Simplistic BBC reporting on renewal of US funding to Palestinians

A report published on the BBC News website’s ‘Middle East’ page on April 7th under the headline “Biden administration to restore $235m in US aid to Palestinians” follows long-standing templates.

Readers are told that:

“Israel occupied the West Bank and East Jerusalem in the 1967 Middle East war. Most of the international community considers the settlements illegal under international law, though Israel disputes this.”

As usual audiences are not informed of the Jordanian invasion and occupation of what the BBC chooses to call “the West Bank and East Jerusalem” or the status of those areas prior to that 19-year occupation. As ever, the BBC provides a partial mantra on ‘international law’ without presenting any alternative non-Israeli opinions.

The article states:

“Palestinian leaders accused Mr Trump of being heavily biased towards Israel.

They rejected a peace plan he unveiled last year that envisaged recognising Israeli sovereignty over Jewish settlements in the occupied West Bank and the Jordan Valley, and Jerusalem remaining Israel’s “undivided capital”.”

The BBC does not bother to inform readers that “Palestinian leaders” rejected that proposal even before they had read it or that it included the establishment of a Palestinian state and a significant increase in the amount of land under Palestinian control in what the BBC terms “the occupied West Bank” as well as land swaps in the Negev.  

A photo caption and the report’s text tell readers of “5.7 million” Palestinian refugees without any mention of the fact that the number of actual refugees is estimated at several tens of thousands, with all the rest being descendants uniquely afforded automatic refugee status.

“Unrwa assists some 5.7 million Palestinian refugees across the Middle East”

“The agency was originally set up to take care of hundreds of thousands of Palestinians displaced by the 1948 Arab-Israeli war.

It says it now supports some 5.7 million registered refugees in Gaza, the West Bank, Jordan, Syria and Lebanon, including by providing them with healthcare, education and social services.”

In a section of analysis of the story from the BBC Jerusalem bureau’s Yolande Knell readers are told that:

“At Qalandia refugee camp in the occupied West Bank, Hassan Abu al-Eish, 85, said he had felt the effect of the cuts in aid and was left unable to afford the basics. “When Trump arrived, he stopped all the Unrwa funds and closed all the doors on us,” he commented.”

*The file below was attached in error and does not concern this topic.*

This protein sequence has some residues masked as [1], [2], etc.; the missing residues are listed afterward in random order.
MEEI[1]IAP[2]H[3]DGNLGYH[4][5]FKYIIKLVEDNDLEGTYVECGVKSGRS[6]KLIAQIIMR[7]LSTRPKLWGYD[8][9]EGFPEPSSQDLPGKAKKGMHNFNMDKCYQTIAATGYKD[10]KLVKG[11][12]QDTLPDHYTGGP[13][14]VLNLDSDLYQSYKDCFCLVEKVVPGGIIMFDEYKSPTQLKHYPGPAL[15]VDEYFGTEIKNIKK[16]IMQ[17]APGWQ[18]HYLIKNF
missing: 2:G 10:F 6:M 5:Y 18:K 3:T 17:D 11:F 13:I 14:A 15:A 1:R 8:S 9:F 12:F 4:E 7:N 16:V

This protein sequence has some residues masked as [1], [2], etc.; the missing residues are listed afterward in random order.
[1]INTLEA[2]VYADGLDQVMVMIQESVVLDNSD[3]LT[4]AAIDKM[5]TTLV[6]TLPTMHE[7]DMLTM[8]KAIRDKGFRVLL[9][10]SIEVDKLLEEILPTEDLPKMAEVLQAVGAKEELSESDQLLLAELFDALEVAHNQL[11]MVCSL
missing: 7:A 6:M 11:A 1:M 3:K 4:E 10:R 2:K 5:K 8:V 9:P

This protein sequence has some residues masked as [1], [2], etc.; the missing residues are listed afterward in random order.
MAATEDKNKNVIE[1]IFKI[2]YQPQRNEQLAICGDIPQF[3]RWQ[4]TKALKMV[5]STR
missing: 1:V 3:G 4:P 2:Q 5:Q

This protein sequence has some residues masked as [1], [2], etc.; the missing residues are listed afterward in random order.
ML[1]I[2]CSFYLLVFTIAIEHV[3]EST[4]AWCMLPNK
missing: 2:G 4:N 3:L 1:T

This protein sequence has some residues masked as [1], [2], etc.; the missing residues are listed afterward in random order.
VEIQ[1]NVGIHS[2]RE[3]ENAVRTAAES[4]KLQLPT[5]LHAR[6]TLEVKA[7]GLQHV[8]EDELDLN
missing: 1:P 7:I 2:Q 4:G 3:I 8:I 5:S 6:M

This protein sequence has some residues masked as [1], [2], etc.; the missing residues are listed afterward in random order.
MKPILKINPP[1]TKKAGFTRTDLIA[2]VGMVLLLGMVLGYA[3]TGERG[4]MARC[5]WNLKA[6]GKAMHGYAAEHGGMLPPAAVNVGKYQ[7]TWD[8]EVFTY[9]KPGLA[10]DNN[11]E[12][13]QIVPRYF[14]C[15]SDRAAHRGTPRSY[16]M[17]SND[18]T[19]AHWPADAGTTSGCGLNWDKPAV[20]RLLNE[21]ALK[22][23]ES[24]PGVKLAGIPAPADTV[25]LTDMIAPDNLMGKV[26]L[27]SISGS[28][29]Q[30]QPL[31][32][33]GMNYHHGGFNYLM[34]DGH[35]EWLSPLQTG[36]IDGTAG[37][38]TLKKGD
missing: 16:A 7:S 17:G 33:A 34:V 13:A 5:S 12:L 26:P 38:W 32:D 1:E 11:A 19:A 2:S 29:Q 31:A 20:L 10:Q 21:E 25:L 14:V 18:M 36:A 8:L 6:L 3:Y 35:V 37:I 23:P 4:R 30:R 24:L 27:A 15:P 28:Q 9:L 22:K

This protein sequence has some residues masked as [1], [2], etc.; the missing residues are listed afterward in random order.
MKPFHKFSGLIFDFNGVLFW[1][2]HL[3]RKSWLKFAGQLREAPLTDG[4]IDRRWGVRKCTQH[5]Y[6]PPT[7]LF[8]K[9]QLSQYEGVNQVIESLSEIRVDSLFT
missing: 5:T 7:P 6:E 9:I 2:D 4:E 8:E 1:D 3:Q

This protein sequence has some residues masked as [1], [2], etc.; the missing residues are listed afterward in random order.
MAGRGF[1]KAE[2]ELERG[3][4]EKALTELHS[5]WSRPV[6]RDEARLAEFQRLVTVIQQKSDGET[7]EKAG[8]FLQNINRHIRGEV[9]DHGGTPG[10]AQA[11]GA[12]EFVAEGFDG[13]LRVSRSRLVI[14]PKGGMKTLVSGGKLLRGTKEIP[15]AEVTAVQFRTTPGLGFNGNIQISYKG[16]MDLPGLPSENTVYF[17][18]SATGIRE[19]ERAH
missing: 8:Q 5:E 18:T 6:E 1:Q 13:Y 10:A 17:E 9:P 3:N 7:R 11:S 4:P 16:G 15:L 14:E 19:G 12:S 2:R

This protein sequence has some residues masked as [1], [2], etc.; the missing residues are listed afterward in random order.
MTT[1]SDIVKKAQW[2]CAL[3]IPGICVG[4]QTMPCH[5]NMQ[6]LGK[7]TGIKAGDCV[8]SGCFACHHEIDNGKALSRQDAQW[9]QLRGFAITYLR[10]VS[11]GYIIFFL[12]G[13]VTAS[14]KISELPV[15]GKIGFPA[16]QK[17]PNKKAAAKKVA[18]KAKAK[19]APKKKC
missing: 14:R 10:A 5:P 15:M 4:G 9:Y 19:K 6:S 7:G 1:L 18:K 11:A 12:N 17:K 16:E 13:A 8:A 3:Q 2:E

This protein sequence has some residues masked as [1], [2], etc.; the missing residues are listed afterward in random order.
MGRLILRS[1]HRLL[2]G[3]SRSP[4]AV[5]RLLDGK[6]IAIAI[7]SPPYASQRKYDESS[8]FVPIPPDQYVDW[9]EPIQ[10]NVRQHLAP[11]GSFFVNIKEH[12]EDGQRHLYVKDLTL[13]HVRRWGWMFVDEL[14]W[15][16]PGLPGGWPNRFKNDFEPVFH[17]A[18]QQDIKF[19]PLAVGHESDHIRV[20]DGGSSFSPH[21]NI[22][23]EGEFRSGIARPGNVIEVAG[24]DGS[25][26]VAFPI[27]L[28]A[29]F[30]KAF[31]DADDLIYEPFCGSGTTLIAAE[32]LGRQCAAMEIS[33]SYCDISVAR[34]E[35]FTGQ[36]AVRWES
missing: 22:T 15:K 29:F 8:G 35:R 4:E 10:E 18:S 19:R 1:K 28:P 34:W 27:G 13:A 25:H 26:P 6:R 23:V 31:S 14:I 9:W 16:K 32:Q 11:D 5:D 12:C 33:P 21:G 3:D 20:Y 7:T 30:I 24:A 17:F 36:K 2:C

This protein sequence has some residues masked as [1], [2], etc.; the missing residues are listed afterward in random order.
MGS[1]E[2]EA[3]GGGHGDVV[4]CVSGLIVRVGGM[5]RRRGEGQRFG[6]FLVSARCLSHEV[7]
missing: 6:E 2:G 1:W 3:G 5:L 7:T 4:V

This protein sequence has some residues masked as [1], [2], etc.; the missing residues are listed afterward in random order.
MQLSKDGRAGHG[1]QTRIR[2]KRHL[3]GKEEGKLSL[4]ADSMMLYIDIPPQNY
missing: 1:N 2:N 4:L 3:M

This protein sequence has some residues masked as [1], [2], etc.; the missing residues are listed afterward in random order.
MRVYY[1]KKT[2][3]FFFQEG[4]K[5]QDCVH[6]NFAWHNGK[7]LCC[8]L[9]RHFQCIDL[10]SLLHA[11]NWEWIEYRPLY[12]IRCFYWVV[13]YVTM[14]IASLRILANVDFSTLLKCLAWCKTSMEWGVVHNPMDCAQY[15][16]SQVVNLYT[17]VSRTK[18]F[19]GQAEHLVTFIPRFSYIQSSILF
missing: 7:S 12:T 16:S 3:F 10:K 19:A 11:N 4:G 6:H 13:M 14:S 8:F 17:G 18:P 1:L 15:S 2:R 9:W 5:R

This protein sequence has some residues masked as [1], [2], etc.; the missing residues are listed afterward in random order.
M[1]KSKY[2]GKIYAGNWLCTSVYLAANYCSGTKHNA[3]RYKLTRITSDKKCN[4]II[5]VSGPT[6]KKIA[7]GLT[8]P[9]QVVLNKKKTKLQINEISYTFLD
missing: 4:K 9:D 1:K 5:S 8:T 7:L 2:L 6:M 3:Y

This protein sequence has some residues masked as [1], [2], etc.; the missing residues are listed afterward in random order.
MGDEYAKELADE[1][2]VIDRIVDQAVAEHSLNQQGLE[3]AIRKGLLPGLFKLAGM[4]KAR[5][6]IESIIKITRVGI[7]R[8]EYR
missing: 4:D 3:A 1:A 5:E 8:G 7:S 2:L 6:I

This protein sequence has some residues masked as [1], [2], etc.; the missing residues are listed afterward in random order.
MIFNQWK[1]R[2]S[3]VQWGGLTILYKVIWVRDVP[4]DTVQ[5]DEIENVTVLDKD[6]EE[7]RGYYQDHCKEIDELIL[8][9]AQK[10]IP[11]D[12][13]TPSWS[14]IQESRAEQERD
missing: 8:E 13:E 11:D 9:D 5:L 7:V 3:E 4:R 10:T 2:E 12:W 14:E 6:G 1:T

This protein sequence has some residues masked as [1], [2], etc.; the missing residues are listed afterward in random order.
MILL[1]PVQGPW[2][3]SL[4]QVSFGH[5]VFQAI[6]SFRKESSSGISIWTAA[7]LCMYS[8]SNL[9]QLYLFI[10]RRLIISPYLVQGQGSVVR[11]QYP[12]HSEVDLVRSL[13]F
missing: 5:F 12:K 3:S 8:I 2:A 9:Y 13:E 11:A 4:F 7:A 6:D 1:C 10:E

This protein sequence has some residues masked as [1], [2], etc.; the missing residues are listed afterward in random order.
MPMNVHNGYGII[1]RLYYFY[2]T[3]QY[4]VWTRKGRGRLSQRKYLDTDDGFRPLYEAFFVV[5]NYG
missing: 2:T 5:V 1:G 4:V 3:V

Readers are not told why that refugee camp and eighteen others still exist in territory which has been under the control of the Palestinian Authority for over a quarter of a century or why some Palestinian citizens still receive services from the UNRWA refugee agency rather than from the PA.

Under the sub-heading “What does Unrwa do?” readers are told that:

“…in 2018, the Trump administration said it was ending all support for Unrwa, calling it “irredeemably flawed”. The agency strongly rejected the accusation.”

Readers find no explanation of that criticism of UNRWA and no mention of the scandal – studiously ignored at the time by the BBC – which led to its previous head’s resignation.

Yolande Knell’s analysis goes on to inform audiences that:

“This news has come as a huge relief to Palestinians. Their economy is propped up by international donors and was left reeling by the dramatic cuts of the Trump administration.”

Predictably Knell refrains from mentioning the Palestinian Authority’s policy of paying salaries to terrorists and their families which has continued throughout.

In addition Knell refers to a topic which readers may well find confusing, given that the BBC has refrained from covering it since January:

“…steps to resurrect negotiations for a two-state solution appear unlikely until the impact of Israel’s latest inconclusive general election becomes clearer and after Palestinian elections due in the coming months.” [emphasis added]

Although the registration of runners in the PLC election scheduled for May 22nd closed at the end of last month, BBC audiences have not seen any coverage whatsoever of the 36 lists approved and the related split in the Fatah faction.

Chronic under-reporting of internal Palestinian affairs together with the use of template mantras concerning complex issues and half-told stories mean that once again BBC audiences see a one-sided and simplistic account of a topic that is in fact far more complex than this report suggests.

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  1. says: AKUS

    Feeding the idea that there “always” was a Palestinian state on the WB (and Gaza) before the Zionist invasion in 1967 – but when was it founded …????

  2. says: Michael Zeffertt

    Ever since CAMERA-UK started I have read almost every report. Such reports as today’s are predictably regular and, despite the BBC being constantly corrected, they continue unabated. I have considered this situation and have come to the inevitable conclusion that we must look to those listeners worldwide who tune in to this rubbish. These are people who are ideologically anti-Zionist, anti-Semitic and anti Western values. Were they to be deprived of this oxygen so generously provided by the BBC World Service they would lose interest and switch off.

    So never allow the facts to obscure a good story is the BBC policy on such matters. The BBC’s studious attention to such a level of reporting however reduces them to the gutter level of so many other media agencies throughout the world. They know little or no shame.

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